General Synod
July Group of Sessions 2001
Preview of the Agenda

The July 2001 group of sessions of the seventh General Synod of the Church of England will be held at the University of York from 6 to 10 July. Its agenda includes the following business.

Reform of the House of Lords

The Revd David Houlding will propose the following Private Member's motion.

‘That this Synod call upon Her Majesty’s Government, in the reform of the House of Lords, to ensure that the existing provision for 26 Bishops of the Church of England be retained and that representatives of other Christian Churches and of other Faiths also be added to the composition of a new ‘Second Chamber’ in our parliamentary democracy.’

This motion dates back to 1997, but became directly relevant after the Wakeham Report later recommended a reduction in the number of Church of England bishops in the Second Chamber from 26 to 16. A debate on the Report and the Church’s response was the last item on the agenda in July 2000, but time ran out, so this will be the first opportunity for Synod to debate this matter.

Care of Cathedrals Measure Review

The Archbishops’ Council decided in 1999 to set up a review into the Care of Cathedrals Measure 1990. The Review Group has now reported back and has found that in general the measure is working effectively, and there is no need to alter its basic principles or structure. However there are a number of deficiencies in the detailed provisions which need to be addressed, and Synod will be invited to endorse the Group’s recommendations.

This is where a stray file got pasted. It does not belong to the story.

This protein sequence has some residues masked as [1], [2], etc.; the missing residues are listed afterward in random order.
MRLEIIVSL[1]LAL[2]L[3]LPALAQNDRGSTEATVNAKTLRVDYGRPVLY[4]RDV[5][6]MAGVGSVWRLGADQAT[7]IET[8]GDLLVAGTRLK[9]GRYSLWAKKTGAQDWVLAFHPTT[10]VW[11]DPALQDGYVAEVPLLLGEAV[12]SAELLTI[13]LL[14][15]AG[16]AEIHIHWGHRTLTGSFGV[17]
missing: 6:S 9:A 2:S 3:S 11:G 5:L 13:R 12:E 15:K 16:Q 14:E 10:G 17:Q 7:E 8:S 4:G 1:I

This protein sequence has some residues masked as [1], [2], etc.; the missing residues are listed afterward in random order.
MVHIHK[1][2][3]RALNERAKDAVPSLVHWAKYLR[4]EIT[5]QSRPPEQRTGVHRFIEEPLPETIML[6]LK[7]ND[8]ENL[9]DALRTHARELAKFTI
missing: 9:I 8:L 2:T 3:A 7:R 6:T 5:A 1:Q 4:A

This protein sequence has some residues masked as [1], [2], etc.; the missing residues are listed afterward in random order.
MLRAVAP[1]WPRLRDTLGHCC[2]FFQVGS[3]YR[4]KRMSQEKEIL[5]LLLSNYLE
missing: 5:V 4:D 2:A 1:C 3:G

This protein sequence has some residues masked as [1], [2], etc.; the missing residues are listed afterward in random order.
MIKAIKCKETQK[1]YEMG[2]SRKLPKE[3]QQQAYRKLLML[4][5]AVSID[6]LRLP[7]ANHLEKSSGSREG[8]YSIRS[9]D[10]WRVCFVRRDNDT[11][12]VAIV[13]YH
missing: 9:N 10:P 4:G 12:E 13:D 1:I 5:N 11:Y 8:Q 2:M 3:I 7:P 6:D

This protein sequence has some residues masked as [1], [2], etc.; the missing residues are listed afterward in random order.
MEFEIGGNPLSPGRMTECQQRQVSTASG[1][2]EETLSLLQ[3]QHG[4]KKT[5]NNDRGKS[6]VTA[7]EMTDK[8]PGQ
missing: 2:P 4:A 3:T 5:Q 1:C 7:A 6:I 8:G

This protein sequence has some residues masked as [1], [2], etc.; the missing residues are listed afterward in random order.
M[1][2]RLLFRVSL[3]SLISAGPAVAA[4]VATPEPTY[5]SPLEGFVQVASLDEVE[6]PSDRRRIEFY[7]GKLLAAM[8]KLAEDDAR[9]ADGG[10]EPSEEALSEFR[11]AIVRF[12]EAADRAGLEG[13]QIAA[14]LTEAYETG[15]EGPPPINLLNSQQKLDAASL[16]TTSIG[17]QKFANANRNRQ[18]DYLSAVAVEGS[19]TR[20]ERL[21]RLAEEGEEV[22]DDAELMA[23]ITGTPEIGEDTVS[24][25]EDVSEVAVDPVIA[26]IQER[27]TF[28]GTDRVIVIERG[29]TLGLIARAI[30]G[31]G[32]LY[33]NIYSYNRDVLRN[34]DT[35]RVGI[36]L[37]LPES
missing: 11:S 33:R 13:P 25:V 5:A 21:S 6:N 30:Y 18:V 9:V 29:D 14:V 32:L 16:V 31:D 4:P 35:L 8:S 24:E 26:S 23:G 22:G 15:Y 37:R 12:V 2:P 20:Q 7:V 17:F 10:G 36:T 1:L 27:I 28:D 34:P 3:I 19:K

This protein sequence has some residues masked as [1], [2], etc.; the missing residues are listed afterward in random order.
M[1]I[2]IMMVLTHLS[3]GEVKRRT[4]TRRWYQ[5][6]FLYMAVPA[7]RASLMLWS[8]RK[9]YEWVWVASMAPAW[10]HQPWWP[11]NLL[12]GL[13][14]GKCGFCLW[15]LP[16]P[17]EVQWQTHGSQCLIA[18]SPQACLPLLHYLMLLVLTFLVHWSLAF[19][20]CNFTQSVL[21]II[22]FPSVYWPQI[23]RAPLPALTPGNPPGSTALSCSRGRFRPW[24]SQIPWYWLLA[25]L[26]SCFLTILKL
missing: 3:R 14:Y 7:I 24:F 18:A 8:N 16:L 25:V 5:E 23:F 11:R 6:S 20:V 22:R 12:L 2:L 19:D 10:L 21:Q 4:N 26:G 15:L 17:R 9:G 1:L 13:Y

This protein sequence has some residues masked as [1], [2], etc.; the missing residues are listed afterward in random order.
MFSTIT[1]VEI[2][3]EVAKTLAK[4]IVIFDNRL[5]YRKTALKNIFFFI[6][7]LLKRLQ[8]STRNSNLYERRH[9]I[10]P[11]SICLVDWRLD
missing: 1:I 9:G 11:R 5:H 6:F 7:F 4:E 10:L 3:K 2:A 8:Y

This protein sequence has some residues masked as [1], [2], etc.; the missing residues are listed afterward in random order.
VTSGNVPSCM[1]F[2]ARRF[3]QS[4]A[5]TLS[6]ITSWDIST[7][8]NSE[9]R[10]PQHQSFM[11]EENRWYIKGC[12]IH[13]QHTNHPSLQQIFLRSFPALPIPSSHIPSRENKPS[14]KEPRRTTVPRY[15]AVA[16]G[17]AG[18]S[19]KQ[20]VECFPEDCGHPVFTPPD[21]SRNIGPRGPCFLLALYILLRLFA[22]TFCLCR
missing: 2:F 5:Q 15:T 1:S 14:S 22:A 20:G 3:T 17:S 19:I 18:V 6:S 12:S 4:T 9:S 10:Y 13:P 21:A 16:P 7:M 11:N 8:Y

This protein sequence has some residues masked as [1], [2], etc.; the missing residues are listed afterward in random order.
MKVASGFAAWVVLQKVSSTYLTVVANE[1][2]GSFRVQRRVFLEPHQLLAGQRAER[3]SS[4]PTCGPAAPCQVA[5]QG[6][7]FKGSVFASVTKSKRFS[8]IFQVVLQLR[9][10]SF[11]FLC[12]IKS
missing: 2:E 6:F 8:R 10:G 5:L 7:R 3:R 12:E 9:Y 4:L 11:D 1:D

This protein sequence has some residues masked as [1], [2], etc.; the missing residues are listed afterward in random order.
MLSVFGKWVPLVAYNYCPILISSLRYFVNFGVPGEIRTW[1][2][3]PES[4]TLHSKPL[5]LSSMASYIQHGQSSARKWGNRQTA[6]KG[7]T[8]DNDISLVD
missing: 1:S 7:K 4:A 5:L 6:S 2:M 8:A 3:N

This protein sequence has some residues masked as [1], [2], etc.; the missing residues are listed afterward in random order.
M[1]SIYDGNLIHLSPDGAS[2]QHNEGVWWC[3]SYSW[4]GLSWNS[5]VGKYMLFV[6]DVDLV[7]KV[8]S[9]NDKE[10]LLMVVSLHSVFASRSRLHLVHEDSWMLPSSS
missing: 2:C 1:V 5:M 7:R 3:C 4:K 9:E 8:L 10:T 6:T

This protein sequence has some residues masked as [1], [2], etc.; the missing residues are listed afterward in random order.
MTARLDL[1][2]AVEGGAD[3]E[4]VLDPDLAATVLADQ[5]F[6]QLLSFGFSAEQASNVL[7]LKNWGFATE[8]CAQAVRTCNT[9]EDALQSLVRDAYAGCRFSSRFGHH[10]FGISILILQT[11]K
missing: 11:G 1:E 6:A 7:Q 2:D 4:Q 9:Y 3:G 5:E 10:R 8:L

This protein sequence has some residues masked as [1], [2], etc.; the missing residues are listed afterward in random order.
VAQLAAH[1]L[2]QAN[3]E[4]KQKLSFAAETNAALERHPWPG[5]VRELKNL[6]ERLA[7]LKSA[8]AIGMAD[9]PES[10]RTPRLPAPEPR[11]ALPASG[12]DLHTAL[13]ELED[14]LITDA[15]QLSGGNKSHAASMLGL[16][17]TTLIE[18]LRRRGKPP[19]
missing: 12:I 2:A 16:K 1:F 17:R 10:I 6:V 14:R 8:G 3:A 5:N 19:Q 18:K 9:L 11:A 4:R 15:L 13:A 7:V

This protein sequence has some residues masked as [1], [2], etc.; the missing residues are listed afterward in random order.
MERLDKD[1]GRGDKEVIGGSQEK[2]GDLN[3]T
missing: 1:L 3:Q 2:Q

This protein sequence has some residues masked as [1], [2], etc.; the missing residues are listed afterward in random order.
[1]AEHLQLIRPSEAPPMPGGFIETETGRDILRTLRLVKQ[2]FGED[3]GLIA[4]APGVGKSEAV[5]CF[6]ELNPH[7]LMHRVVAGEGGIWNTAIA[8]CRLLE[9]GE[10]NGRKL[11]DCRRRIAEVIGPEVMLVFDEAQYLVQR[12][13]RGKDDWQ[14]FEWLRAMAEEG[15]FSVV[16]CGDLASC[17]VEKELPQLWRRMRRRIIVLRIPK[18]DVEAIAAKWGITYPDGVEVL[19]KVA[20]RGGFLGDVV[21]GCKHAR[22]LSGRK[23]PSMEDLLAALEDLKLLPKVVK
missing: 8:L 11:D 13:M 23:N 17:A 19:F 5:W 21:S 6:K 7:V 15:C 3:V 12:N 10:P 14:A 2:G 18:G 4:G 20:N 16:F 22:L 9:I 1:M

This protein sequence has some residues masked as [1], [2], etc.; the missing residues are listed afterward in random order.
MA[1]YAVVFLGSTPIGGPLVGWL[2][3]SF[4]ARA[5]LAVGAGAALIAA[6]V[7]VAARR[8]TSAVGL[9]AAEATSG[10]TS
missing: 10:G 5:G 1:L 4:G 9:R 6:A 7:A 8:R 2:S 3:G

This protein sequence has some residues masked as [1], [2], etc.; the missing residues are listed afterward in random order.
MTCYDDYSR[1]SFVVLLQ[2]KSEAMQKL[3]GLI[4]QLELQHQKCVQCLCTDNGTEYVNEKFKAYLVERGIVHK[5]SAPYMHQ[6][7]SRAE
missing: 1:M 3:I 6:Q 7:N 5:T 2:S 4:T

International Development

Dr Daleep Mukarji (the Director of Christian Aid) and the Rt Revd Bernard Ntahoturi (the Bishop of Matana in Burundi and a partner of Christian Aid) will give presentations on the work of Christian Aid and its new campaign on trade. These will be followed by a debate in which Synod will be invited to affirm the Church’s commitment to international development following the closure of the Jubilee 2000 coalition. To facilitate this process, the Board for Social Responsibility has produced a collection of essays (Development Matters: Essays on Christian Perspectives on Globalisation) and a brief paper (Global View 2001: An Emerging Agenda) setting out a number of key international policy commitments that Synod will be asked to endorse.

The motion before Synod will be as follows.

‘That this Synod

(a) commend Development Matters to the Dioceses and to the wider Church for further study;

(b) call for global political and economic action, as set out in Global View 2001, with a view to strengthening the position of the world’s poor;

(c) encourage the Church to advocate and practise justice in the distribution of its resources; and

(d) recognise that current trading relations and lending practices have exacerbated the acute economic and social problems facing developing countries and therefore urge Her Majesty’s Government to give priority in trade negotiations to the needs of the poorest communities.’

Third World Debt

Immediately after the debate on International Development Mr Roger Godin will propose the following Private Member’s motion.

‘That this Synod

(a) noting with regret that at the end of the year 2000 AD wholly insufficient progress had been made towards the relief of the third world debt burden; but

(b) recognising the complexities of some of the issues and acknowledging the lead already given by Her Majesty’s Government,